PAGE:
Example: Remember that Dave already has shoppers looking for “Dave’s Western Depot.” These are existing customers or other shoppers who have incentive to do business with Dave before another western outfitter. The people Dave doesn’t have are the shoppers searching for “cowboy boots” and “ten gallon hats.” Acquiring those people would be a huge win for Dave.

First, while it’s possible to anticipate which non-branded search terms will be successful, it’s never definite until you have enough data, meaning clicks from a specific keyword or search term. How many clicks is enough to know whether a search term is going to be successful or not? Our rule of thumb is 50-100 clicks. Since 2% is the rough average conversion rate for eCommerce, 50 – 100 clicks should yield between 1 – 2 conversions, which is a decent start for a new campaign. However, be aware that there are essentially two potential pitfalls of any non-branded campaign: 

  1. Low efficiency 
  2. Zero conversions 

Almost any campaign can be improved from an efficiency perspective, but, if after 100 clicks on a given search term (not an entire campaign, but a search term), there aren’t any conversions, that’s valuable feedback for both your specialist and you. That’s not an efficiency issue, it’s a signal that the search term wasn’t productive and didn’t resonate with shoppers.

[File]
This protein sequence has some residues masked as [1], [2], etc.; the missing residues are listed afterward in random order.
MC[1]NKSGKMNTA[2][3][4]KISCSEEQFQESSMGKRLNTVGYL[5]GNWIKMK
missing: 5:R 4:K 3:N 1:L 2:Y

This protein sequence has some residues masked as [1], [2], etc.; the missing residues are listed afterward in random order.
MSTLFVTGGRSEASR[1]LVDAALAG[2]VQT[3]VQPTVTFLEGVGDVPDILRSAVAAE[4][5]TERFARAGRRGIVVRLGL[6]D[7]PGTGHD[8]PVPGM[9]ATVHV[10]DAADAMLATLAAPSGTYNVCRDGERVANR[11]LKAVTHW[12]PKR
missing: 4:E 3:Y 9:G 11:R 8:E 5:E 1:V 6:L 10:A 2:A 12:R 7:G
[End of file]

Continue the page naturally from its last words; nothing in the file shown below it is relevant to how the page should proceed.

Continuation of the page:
So what happens if you don’t see any conversions? 

One of my colleagues has noted that paid ads are essentially leads that are handed to your website to help each potential buyer convert, either by taking a specific action like filling out a form or by buying something.  

If you have a search term that you, the business owner or eCommerce executive or ads manager, believe is relevant to your business, and you’re not getting any conversions for it, that’s vital feedback. Why? Because in keeping with the western metaphor, ads can lead horses to water but they can’t make them drink.

Once someone arrives on your website, the ad’s work is done. It did its job in winning the impression and the click. Now it’s the website’s job to demonstrate — by design, layout, content, and other elements of user experience — that buying on that site is in the customer’s interest and get the transaction done.

Failure to convert can indicate deeper troubles.

More specifically, if buyers aren’t converting on search terms that you believe are relevant to your business, understand that as feedback that something on your website needs to improve. Maybe it’s pricing, but often it can be the flow of the site, the way products are presented, or specific callouts that help buyers understand why they should buy from you, rather than take the default action of doing nothing. Get an EXCLUSIVE expert to give you a free eCommerce analysis to diagnose the issues.